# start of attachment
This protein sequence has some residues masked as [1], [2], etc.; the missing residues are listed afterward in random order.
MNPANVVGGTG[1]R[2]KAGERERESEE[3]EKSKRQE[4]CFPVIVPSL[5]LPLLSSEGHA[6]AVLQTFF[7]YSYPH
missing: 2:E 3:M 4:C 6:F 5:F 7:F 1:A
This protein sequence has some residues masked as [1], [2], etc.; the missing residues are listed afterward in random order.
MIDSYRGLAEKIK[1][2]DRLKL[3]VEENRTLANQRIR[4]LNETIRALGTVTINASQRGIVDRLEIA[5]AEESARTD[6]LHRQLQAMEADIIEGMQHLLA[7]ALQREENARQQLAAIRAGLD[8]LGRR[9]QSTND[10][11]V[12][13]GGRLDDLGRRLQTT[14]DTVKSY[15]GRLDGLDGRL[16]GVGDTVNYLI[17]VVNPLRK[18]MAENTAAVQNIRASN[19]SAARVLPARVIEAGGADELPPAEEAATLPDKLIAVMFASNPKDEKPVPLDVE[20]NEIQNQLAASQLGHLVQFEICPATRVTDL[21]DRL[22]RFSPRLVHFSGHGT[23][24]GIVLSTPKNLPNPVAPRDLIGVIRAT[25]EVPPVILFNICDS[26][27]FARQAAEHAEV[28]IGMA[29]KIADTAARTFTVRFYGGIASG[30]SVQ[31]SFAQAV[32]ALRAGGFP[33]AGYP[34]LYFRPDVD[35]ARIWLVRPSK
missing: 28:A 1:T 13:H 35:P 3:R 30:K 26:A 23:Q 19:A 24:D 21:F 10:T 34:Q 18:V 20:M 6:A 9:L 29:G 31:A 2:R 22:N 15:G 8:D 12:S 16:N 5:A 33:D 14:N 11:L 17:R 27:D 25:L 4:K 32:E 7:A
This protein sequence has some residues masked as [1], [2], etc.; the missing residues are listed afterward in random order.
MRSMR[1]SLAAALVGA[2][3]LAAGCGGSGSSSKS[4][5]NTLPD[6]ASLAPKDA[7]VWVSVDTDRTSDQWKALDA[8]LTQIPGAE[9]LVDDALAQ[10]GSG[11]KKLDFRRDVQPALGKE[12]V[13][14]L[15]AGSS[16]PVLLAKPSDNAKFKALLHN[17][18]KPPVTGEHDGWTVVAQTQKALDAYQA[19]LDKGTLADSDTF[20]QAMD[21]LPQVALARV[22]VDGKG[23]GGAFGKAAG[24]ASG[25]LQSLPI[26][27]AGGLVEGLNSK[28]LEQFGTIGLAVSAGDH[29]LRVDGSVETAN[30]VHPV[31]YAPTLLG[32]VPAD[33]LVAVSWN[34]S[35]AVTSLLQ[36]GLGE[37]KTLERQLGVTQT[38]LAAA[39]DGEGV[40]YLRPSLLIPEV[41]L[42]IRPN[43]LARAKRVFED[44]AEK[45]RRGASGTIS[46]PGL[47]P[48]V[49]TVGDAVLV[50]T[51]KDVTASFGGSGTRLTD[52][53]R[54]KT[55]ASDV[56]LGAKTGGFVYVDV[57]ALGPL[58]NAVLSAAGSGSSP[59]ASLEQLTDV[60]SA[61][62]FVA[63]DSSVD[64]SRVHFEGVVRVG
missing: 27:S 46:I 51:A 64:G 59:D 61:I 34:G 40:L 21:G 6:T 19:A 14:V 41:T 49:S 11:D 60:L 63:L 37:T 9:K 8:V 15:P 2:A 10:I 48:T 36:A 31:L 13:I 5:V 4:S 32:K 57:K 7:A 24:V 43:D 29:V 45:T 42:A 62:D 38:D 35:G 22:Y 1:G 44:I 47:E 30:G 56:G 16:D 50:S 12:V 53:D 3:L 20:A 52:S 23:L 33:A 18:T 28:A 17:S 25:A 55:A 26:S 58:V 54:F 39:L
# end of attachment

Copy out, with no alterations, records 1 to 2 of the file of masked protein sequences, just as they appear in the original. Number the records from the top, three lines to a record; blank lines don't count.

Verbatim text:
This protein sequence has some residues masked as [1], [2], etc.; the missing residues are listed afterward in random order.
MNPANVVGGTG[1]R[2]KAGERERESEE[3]EKSKRQE[4]CFPVIVPSL[5]LPLLSSEGHA[6]AVLQTFF[7]YSYPH
missing: 2:E 3:M 4:C 6:F 5:F 7:F 1:A
This protein sequence has some residues masked as [1], [2], etc.; the missing residues are listed afterward in random order.
MIDSYRGLAEKIK[1][2]DRLKL[3]VEENRTLANQRIR[4]LNETIRALGTVTINASQRGIVDRLEIA[5]AEESARTD[6]LHRQLQAMEADIIEGMQHLLA[7]ALQREENARQQLAAIRAGLD[8]LGRR[9]QSTND[10][11]V[12][13]GGRLDDLGRRLQTT[14]DTVKSY[15]GRLDGLDGRL[16]GVGDTVNYLI[17]VVNPLRK[18]MAENTAAVQNIRASN[19]SAARVLPARVIEAGGADELPPAEEAATLPDKLIAVMFASNPKDEKPVPLDVE[20]NEIQNQLAASQLGHLVQFEICPATRVTDL[21]DRL[22]RFSPRLVHFSGHGT[23][24]GIVLSTPKNLPNPVAPRDLIGVIRAT[25]EVPPVILFNICDS[26][27]FARQAAEHAEV[28]IGMA[29]KIADTAARTFTVRFYGGIASG[30]SVQ[31]SFAQAV[32]ALRAGGFP[33]AGYP[34]LYFRPDVD[35]ARIWLVRPSK
missing: 28:A 1:T 13:H 35:P 3:R 30:K 26:A 23:Q 19:A 24:D 21:F 10:T 34:Q 18:V 20:M 6:A 9:L 29:G 31:A 2:R 22:N 15:G 8:D 12:S 16:N 5:A 33:D 14:N 11:L 17:R 27:D 25:L 4:K 32:E 7:A